(AP) — Winter’s run of snow and rain goes another round with the West as the first in a series of heavy storms soaks much of California and icy conditions close schools in Oregon despite a thaw in some areas.
Californians on Thursday saw snarling commutes, downed trees and heavy storms and snow in the mountains.
Up to 3 inches of rain was expected through Thursday in parts of the San Francisco Bay Area while in Southern California’s Santa Monica Mountains, rain was falling at rates of up to a half-inch per hour. A rockslide closed canyon roads near Malibu. The Hollywood Reservoir got almost three-quarters of an inch rain, Curt Kaplan, a meteorologist with the National Weather Service said.
Flood advisories and watches are posted on the far north coast and winter storm warnings are in place across the Sierra Nevada.
The National Weather Service in San Diego warns that five-day rainfall totals will likely be substantial and that mud and debris flows could occur as heavy rains fell on wildfire burn scars east of Los Angeles.
Commuters in greater Los Angeles were urged to slow down as freeway lanes and local roads flooded. A big rig collision shut down truck lanes on southbound Interstate 5 in northern LA County.
The road woes were felt to the north in Oregon. A 45-mile stretch of Interstate 84 between Troutdale and Hood River remained closed because of ice.
The temperature in Hood River was expected to climb to slightly above freezing Thursday, melting some of the ice that has turned the highway into a skating rink. But it’s a slow process.
With snow and ice hanging around, schools were closed in several districts Thursday, as well as some state agency offices.
Interstate 90 in Washington state will likely remain closed across Snoqualmie Pass on Thursday as crews try to clear tons of fallen debris, fallen trees, rocks and snow that covered the busy road during this week’s winter storm.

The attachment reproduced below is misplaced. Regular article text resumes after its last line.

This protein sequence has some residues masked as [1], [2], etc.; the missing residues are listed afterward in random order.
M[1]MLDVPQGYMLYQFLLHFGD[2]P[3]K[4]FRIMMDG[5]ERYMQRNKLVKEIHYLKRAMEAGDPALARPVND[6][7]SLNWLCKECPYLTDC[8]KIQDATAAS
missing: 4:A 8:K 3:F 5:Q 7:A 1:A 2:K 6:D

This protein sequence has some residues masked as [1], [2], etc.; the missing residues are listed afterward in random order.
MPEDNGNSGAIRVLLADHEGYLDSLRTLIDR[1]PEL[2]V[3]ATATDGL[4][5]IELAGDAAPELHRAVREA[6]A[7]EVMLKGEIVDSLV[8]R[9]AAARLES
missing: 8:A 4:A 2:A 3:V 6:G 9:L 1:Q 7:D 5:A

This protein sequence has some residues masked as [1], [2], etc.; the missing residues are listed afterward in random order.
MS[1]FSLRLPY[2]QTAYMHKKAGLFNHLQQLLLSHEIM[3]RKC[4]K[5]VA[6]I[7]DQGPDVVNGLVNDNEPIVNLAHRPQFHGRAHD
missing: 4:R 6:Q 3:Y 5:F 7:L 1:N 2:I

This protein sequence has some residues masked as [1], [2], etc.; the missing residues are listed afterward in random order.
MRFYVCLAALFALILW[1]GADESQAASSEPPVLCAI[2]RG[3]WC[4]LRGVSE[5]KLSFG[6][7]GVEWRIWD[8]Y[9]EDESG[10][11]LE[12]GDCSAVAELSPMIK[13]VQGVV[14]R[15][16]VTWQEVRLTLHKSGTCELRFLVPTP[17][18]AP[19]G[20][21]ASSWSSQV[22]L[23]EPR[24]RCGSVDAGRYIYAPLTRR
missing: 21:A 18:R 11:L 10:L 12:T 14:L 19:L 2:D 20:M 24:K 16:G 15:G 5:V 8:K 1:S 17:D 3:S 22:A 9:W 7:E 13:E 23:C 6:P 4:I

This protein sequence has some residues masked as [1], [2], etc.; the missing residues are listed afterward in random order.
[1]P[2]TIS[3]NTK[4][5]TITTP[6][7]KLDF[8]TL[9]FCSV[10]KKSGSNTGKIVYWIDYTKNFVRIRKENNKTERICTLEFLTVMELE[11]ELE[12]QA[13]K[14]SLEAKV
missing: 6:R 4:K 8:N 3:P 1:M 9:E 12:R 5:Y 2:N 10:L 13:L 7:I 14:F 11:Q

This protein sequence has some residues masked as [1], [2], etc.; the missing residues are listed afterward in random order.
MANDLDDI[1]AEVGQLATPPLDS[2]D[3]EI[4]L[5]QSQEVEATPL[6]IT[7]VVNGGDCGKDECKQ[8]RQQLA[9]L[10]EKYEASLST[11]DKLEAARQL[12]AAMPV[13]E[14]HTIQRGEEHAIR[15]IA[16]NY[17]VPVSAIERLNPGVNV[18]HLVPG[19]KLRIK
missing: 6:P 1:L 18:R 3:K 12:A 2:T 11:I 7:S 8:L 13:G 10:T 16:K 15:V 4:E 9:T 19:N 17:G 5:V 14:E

Transportation officials closed an 80-mile stretch of the interstate on Wednesday, causing long backups of trucks and traffic waiting to cross the pass.
A second storm will arrive Thursday night and could drop another 2 inches of rain and up to 3 inches in LA-area foothills by Saturday, forecasters said. Forecasters cautioned that mud and debris flows could occur if heavy rains fell on wildfire burn scars.
The third storm is predicted to be the strongest and will arrive Sunday. Fueled by warmer, moist air, the storm could dump up to 3 inches of rain in the valleys and foothills, and up to 5 inches of rain in the mountains.
Storms are expected to bring precipitation across California into early next week, with brief breaks between systems.
All the rain is paying off.
Overall, California has seen a significant retreat from the once-statewide drought. About 58 percent of the state remains in moderate, severe, extreme or exceptional stages of drought.
But it’s also causing problems.
Wind and extreme weather at San Francisco International Airport was impacting incoming flights Thursday morning with some planes delayed several hours.
Near Lake Tahoe, Caltrans reported that a 4-mile stretch of Highway 89 on either side of Emerald Bay remained closed, with some sections buried in up to 30 feet of snow.
In suburban San Francisco, Orinda city officials declared a local state of emergency to secure funds to fix a giant sinkhole that opened in a road during previous heavy rain.
Flood advisories and watches were posted on the far north coast. Winter storm warnings ran the length of the Sierra Nevada and in the mountain ranges of Southern California, where forecasters warned that mud and debris flows could occur if heavy rains fell on wildfire burn scars.
The Coast Guard urges boaters and beachgoers to exercise caution in and around the waters along the Northern California through the weekend. Owners of skiffs, kayaks and paddleboards are being encouraged to properly secure them and make sure they are marked with identifying information in the event they break free.